Solutions that target an enterprise’s power infrastructure deal with managing the complete electrical power system contained within a manufacturing facility or any other entity where electricity must function without interruption. The power system consists of all of the electrical components and assemblies — from the generation source to the devices using electricity — plus all of the monitors, sensors, communications and computers that monitor, analyze and run them.
Because electricity powers so many 21st-century devices that are extremely sensitive to small power fluctuations, power reliability has become a critical concern. Interruptions of less than one second or minor voltage sags can impact an array of activities, idling workers, stranding customers and bringing business to an abrupt halt.
The cost to businesses is huge. In its 2001 publication, The Cost of Power Disturbances to Industrial & Digital Economy Companies , the Electric Power Research Institute (EPRI) estimates that the U.S. economy is losing between $104 billion and $164 billion a year due to outages, and up to another $24 billion due to power quality phenomena.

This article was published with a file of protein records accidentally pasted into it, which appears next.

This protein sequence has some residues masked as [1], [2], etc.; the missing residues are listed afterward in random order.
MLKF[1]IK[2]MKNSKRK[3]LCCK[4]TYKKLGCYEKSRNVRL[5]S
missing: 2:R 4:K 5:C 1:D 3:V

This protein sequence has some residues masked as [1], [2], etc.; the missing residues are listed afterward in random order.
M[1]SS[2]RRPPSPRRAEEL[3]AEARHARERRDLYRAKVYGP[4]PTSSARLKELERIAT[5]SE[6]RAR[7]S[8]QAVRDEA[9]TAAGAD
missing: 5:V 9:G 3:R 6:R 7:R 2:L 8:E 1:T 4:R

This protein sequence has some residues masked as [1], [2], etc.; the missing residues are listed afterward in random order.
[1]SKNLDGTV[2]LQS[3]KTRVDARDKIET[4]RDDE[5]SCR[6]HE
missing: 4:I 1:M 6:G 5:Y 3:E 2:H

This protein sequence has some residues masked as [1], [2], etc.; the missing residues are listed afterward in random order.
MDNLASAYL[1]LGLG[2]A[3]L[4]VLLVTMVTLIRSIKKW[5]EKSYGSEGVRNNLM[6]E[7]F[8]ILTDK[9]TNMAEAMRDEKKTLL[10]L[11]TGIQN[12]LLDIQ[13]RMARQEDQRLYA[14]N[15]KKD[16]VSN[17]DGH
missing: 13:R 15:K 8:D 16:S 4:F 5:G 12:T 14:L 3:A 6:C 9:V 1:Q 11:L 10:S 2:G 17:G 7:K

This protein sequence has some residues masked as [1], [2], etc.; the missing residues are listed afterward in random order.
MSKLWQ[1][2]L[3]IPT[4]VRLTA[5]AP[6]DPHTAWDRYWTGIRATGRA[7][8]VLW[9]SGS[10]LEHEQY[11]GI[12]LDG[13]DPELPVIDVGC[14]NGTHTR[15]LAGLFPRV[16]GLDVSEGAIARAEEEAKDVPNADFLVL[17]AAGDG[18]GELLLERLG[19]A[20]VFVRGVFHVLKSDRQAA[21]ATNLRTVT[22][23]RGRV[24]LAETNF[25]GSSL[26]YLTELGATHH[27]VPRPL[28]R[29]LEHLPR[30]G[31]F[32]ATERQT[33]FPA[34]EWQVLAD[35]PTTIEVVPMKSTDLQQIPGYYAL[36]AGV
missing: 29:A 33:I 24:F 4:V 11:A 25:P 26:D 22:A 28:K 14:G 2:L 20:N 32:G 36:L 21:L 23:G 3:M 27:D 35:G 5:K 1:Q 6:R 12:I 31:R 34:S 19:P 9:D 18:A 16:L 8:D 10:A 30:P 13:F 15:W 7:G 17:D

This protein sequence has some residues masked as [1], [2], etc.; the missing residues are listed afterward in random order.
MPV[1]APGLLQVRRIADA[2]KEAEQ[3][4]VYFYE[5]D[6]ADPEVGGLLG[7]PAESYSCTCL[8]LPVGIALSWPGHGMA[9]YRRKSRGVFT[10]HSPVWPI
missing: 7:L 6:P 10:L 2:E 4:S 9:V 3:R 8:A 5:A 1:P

The demand for, and reliance upon, electricity has far outstripped the ability of the public utility grid to supply it. Moreover, many power outages and problems occur on the enterprise side — not the grid. Thus, managing the power chain within an enterprise has become vital to the ability to compete in today’s 24/7/365 global economy.
Managing an enterprise’s power infrastructure aligns power issues closely and strategically to five critical enterprise imperatives: